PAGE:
Explore strategies for case picking in warehouses: efficient bulk order fulfillment, comparison with pallet and broken case picking, and practical examples.
In the fast-paced world of warehouse management, case picking stands out as a key strategy for efficient order fulfillment. Unlike traditional methods where items are picked individually, case picking involves selecting entire cases of products at once.
This article will explore the nuances of case picking, its benefits, challenges, and implementation strategies. Whether you're a logistics professional or just curious about warehouse operations, this overview will provide a concise yet comprehensive understanding of case picking and its role in modern supply chain management.
Case picking refers to the process in warehouse operations where orders are picked in entire cases of quantities at once. Unlike piece picking, which involves selecting individual items, case picking involves handling full cases, each potentially containing multiple items.
The method is commonly used when fulfilling orders that require larger quantities, making it more efficient in situations where the ordered items are already pre-packaged or boxed in quantities that match the order requirements. By picking entire cases, warehouse staff can expedite the order fulfillment process, especially for bulk orders or when the items in a case do not need to be individually selected or sorted.
Below, we’ll walk you through how case picking differs from other picking methods.
Case picking differs from other picking methods primarily in the size and quantity of the items being picked. Here's a comparison with other common picking methods:
Case picking is particularly effective in scenarios where orders are large and consist of items that can be easily grouped into cases. It reduces the time spent on picking individual items and is generally more efficient for certain types of orders, especially in wholesale or bulk distribution environments.
Implementing case picking in a warehouse involves setting up a dedicated area specifically for this purpose. In this area, cases are typically stored on pallets, allowing for efficient access and sorting. When orders come through, workers can quickly locate and pick the required cases. This setup enhances the speed and efficiency of the order fulfillment process, especially for larger orders or when dealing with products that are commonly ordered in full case quantities. The layout and organization of the case picking area are crucial, as they directly impact the ease of access to different products and the overall efficiency of the picking process.
Now that we’ve defined case picking, let’s delve into the key strategies to improve the process.
Improving case picking efficiency in a warehouse can significantly boost overall productivity. Here are five strategies to enhance case picking operations:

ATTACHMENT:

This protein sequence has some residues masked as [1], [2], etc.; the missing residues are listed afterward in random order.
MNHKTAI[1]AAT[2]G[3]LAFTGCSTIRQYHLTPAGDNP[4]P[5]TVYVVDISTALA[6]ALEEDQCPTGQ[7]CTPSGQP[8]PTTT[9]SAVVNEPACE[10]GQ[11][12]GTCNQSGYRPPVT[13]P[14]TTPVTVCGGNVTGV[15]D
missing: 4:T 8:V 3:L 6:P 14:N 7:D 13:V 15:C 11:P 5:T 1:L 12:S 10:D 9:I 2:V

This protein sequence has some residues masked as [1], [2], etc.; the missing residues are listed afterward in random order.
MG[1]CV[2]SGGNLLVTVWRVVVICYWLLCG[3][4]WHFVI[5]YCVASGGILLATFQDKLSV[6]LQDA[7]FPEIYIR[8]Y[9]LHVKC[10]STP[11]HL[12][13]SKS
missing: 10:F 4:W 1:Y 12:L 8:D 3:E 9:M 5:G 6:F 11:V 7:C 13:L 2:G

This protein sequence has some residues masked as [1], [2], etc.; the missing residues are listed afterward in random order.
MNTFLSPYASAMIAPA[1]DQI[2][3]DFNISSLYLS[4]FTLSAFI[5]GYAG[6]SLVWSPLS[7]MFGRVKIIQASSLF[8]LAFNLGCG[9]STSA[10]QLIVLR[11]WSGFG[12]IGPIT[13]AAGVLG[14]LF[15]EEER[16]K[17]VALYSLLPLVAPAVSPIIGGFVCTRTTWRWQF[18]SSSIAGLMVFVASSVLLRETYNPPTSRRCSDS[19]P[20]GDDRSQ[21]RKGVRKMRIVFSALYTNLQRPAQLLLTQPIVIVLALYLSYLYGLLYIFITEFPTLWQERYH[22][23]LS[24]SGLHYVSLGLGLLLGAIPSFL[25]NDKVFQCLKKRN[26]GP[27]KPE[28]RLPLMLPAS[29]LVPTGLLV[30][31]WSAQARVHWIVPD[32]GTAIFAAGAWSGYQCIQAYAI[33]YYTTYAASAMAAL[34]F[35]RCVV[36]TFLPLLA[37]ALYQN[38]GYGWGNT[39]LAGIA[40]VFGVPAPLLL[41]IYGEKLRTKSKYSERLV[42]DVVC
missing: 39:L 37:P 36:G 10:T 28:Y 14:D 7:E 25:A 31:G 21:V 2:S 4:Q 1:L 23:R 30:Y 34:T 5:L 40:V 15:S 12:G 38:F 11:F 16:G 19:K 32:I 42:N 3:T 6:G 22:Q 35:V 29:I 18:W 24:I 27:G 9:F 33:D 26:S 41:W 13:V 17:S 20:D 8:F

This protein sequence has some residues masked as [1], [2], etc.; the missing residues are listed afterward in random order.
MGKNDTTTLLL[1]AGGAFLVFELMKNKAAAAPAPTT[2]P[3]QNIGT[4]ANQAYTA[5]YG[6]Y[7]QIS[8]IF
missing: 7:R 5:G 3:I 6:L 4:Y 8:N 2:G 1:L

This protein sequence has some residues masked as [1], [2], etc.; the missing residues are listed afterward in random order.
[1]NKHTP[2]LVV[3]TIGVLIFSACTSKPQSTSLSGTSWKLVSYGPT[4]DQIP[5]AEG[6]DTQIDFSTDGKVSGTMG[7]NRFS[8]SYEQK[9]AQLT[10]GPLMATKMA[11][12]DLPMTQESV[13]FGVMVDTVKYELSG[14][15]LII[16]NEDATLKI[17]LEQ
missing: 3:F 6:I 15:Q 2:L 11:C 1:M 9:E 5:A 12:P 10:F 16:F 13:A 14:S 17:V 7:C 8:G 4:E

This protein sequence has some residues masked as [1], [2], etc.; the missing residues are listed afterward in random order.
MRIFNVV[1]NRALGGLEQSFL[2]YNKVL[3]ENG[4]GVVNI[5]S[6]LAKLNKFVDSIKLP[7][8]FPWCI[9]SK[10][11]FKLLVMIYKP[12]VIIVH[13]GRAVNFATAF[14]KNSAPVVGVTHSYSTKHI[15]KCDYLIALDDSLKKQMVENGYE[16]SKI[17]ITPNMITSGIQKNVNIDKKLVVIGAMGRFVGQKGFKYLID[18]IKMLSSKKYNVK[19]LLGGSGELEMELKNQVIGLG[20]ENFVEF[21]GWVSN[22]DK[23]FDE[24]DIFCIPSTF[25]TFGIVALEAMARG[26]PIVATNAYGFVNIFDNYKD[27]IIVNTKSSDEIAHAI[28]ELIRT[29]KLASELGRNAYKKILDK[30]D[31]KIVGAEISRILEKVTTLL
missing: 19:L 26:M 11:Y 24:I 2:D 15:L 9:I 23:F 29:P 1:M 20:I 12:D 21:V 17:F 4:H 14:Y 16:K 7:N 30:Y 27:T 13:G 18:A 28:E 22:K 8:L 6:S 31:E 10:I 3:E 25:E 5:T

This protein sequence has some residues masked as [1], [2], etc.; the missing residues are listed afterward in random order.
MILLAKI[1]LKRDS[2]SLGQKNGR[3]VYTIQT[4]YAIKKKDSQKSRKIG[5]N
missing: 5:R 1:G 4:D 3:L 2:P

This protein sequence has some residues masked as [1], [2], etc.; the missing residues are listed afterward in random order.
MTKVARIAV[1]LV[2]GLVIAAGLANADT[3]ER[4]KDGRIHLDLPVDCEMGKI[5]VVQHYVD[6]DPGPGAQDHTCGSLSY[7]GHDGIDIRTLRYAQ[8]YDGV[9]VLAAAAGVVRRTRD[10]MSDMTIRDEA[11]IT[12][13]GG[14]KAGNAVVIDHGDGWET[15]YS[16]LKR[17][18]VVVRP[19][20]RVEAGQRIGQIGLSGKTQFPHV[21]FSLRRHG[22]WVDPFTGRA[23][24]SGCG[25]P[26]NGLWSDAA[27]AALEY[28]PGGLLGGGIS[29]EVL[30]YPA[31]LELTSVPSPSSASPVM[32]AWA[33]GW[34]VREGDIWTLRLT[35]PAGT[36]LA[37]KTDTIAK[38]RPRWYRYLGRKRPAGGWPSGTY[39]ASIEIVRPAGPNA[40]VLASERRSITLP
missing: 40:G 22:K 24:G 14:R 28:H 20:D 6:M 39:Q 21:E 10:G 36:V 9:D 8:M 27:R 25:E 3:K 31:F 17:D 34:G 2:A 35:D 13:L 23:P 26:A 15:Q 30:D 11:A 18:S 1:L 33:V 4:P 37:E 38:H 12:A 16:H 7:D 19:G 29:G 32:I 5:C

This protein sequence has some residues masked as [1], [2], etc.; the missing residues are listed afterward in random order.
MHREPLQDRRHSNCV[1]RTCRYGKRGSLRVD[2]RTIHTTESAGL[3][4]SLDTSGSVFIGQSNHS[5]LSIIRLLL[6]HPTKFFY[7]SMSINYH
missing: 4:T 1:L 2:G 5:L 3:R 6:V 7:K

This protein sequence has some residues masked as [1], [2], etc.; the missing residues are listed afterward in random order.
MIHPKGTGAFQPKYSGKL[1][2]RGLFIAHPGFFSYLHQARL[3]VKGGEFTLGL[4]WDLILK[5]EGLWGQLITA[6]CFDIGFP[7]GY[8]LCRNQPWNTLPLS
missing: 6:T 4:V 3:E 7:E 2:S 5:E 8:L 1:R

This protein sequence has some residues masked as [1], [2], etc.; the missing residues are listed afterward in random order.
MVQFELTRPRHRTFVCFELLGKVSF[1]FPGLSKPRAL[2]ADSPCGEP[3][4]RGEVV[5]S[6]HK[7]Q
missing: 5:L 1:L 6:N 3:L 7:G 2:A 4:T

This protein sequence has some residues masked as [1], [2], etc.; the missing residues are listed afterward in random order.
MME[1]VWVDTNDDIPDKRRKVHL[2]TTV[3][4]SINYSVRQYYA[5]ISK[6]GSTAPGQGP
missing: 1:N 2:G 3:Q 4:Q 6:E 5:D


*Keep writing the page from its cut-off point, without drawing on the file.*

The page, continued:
By implementing these strategies, a warehouse can significantly improve its case picking process, leading to faster order fulfillment, reduced labor costs, and overall increased efficiency.
And speaking of benefits; let’s take a closer look at the main benefits of case picking.
Case picking offers several key benefits that can significantly enhance warehouse operations:
Case picking is inherently more efficient than piece picking, as each pick moves a larger quantity of product. This efficiency is particularly evident when handling orders that naturally align with the case quantities, reducing the need for breaking down cases into individual items.
By picking multiple items at once, case picking reduces the time and labor required per item. This can lead to significant labor cost savings, especially in high-volume operations where labor expenses constitute a major portion of operational costs.
Case picking can improve accuracy since each pick involves a pre-packaged, pre-counted case of items. This reduces the likelihood of errors that can occur in piece picking, such as picking the wrong item or the incorrect quantity.
The speed of picking is generally faster with case picking, as each pick movement results in a larger quantity of items being moved. For example, if each case contains around 20 items, picking a single case effectively moves 20 units, significantly speeding up the order fulfillment process compared to picking 20 individual items.
These benefits make case picking an attractive option for warehouses and distribution centers, especially those dealing with bulk orders or products that are frequently ordered in case quantities. By streamlining the picking process, businesses can improve their overall operational efficiency and customer satisfaction.
Case picking, while efficient for certain types of orders, does come with its own set of challenges. A primary challenge is that it is inherently suited only for large quantities. This limitation means it may not be the best strategy for orders that require a mix of small and large quantities or for clients who need a more flexible approach to order fulfillment. In such scenarios, case picking needs to be effectively paired with other methods, such as piece picking, to accommodate the full range of customer requirements. This is particularly relevant for Automated Storage (AS) systems in distribution centers and Third-Party Logistics (3PL) providers who often deal with a diverse range of order sizes, including small quantities for store shipments.